One word: Grandiose

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The Ruins in Talisay City, Negros Occidental is a testament of eternal love and a good life. I love my family beyond words but I sometimes dream of being descended from an old, rich family hehehe. Aside from being more comfortable, it would be great to read up on your family’s history (successes, failures, scandals, lol), and look at old family albums. It would have been wonderful to be a real haciendera, and see the lives of your forebears immortalized forever.

But alas, I could only trace up to my great-grandmother on my mother’s side, and only up to my grandfather on my father’s. And both are ordinary, hardworking families. And to date, I haven’t been able to dig up stories juicy enough to be passed on to my descendants. Haha. This must be the effect of reading too much historical novels.

So different from the offspring of Don Mariano Ledesma Lacson and the Portuguese, Maria Braga, for whom the sugar baron built the mansion.

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Some say that the place is better visited at dusk for one to appreciate it in all its splendor and glory. However, we had very limited time as we only snuck in an hour from our official travel (I was with a staff), and that early morning was our only free time. Although we could have taken several jeepney rides from Bacolod City where we were billeted, we hailed the services of a cab for Php400 (two-way). As I said we were pressed for time. The good thing though is, we almost had the whole place to ourselves! It was really quiet, and the only sounds came from the chirping of birds, sprinkling of water, the snips of garden scissors, and the occasional banter of the caretakers.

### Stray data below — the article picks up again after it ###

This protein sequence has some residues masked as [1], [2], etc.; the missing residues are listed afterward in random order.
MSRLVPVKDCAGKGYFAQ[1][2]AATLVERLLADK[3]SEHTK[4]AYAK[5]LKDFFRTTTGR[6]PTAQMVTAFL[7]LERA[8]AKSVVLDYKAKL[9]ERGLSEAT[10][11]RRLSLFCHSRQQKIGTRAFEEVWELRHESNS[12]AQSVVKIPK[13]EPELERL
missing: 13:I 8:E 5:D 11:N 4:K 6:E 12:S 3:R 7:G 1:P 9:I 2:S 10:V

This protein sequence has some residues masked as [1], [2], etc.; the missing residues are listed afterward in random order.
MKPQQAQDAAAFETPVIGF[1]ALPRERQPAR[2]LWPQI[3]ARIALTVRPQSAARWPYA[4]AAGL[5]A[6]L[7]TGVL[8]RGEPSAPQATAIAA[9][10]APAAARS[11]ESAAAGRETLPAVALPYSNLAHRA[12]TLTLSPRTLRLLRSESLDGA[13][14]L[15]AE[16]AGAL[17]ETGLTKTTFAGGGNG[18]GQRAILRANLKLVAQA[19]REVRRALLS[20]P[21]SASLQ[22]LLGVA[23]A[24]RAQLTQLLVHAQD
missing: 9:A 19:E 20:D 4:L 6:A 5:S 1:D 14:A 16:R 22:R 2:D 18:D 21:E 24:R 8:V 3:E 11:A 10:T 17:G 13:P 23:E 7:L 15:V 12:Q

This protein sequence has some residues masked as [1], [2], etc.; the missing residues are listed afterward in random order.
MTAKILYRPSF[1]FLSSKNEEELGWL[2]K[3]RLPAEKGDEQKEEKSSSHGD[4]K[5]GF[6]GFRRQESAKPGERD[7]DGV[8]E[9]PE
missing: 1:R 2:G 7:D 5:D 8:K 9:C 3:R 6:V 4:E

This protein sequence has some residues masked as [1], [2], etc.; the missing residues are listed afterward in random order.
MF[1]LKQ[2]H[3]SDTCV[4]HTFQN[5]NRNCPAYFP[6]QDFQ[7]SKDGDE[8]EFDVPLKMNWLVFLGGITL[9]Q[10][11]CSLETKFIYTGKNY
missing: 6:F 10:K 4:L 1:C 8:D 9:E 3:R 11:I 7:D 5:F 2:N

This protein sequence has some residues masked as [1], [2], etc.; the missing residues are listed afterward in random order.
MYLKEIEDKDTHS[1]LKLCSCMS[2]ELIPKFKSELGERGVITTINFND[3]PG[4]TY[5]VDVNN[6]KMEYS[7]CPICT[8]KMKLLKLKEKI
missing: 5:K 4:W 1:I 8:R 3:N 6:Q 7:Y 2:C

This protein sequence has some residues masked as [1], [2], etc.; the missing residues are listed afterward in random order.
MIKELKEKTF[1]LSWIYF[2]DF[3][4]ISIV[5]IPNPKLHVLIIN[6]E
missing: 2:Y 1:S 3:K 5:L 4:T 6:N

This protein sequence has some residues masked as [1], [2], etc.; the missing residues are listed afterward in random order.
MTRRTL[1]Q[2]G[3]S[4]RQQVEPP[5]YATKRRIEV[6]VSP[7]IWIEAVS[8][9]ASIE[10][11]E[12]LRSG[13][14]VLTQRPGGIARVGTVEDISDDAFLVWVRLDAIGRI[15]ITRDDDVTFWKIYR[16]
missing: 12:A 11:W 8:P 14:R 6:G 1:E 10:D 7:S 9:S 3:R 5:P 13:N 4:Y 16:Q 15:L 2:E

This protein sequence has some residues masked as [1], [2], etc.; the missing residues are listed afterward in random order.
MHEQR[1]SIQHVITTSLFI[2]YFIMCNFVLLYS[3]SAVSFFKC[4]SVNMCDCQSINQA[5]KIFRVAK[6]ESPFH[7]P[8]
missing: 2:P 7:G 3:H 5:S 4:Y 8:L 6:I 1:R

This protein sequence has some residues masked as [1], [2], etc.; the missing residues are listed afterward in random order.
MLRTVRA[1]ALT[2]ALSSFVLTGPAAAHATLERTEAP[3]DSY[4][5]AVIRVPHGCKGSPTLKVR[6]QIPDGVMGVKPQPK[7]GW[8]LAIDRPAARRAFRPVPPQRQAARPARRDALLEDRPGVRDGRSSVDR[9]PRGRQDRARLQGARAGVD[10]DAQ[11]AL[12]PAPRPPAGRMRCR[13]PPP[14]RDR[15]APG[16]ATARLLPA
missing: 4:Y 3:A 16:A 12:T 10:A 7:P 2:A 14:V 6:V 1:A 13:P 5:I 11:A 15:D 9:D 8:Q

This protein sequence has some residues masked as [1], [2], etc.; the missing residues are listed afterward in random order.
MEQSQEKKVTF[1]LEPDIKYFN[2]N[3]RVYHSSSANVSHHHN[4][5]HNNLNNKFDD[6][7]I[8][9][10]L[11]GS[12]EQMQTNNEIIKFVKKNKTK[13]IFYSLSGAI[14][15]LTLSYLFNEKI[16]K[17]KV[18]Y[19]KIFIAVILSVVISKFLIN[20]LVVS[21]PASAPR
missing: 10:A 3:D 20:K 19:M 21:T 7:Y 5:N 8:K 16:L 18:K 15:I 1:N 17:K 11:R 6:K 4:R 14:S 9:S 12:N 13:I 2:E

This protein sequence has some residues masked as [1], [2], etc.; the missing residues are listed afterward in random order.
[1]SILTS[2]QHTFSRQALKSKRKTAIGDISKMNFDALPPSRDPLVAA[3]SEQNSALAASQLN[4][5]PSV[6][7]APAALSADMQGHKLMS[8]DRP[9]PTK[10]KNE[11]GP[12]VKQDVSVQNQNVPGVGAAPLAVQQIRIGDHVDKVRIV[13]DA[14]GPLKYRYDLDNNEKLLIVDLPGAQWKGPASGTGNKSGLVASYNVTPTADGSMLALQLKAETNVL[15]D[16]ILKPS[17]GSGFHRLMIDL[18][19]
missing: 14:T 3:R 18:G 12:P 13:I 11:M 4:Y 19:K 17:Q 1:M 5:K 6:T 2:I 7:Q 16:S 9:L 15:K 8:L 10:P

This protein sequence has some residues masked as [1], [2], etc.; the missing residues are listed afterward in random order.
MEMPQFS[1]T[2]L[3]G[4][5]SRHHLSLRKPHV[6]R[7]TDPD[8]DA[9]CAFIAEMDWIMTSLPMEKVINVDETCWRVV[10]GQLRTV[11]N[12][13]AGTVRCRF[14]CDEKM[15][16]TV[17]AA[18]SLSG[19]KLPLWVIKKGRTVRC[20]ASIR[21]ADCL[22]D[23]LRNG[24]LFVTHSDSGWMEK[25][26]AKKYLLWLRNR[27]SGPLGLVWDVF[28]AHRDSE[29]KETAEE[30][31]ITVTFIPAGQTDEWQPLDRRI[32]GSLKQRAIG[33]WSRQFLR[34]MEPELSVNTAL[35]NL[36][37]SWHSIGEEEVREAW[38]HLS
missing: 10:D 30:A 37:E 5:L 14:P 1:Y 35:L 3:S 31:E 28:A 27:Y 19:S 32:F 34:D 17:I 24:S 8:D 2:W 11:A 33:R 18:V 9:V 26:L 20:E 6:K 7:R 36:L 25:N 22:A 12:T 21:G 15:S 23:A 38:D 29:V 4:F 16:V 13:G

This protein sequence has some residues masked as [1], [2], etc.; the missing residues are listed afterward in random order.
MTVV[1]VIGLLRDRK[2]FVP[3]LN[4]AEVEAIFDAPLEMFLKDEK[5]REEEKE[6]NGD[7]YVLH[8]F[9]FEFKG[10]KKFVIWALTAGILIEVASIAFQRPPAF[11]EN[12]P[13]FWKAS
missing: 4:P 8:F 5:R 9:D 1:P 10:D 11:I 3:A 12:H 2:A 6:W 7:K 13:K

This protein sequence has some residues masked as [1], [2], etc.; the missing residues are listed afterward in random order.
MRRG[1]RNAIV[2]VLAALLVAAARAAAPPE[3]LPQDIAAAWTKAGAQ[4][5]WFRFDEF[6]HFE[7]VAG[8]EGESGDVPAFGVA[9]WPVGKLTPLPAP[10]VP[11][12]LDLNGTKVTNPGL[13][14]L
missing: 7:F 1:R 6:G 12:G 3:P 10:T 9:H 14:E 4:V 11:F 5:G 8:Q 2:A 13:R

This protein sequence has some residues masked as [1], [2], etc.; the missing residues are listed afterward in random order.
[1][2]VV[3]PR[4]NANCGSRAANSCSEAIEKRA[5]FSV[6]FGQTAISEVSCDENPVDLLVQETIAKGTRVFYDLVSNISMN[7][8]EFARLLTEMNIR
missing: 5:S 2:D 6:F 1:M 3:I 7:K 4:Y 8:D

Apart from the main structure, of interest is the four-tiered fountain in the well-manicured garden.

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If you close your eyes hard enough, you can almost conjure the family entertaining in that wide expanse of lawn.

As with the outside, the inside of the house is a view to behold. Only high-grade materials, as claimed in all related literature, could withstand the destruction set to the house by the US Armed Forces during World War II. All of its structure has remained intact.

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Wouldn’t it be nice if you can do do your muni-muni or have your siesta here every afternoon with the sun and breeze enveloping you in a calm cocoon?

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They’ve put in a cafe inside what I could surmise was once the den or living room where they received visitors or where the children ran around and played.

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I also like this grandfather clock but which I think is out of place where it is located now. It is almost as if it was put there by accident.

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The Ruins is a true must-see for tourists and even locals. While it is a family home, it is full of history representing the city of Talisay.

I wonder if ghosts frequent this place.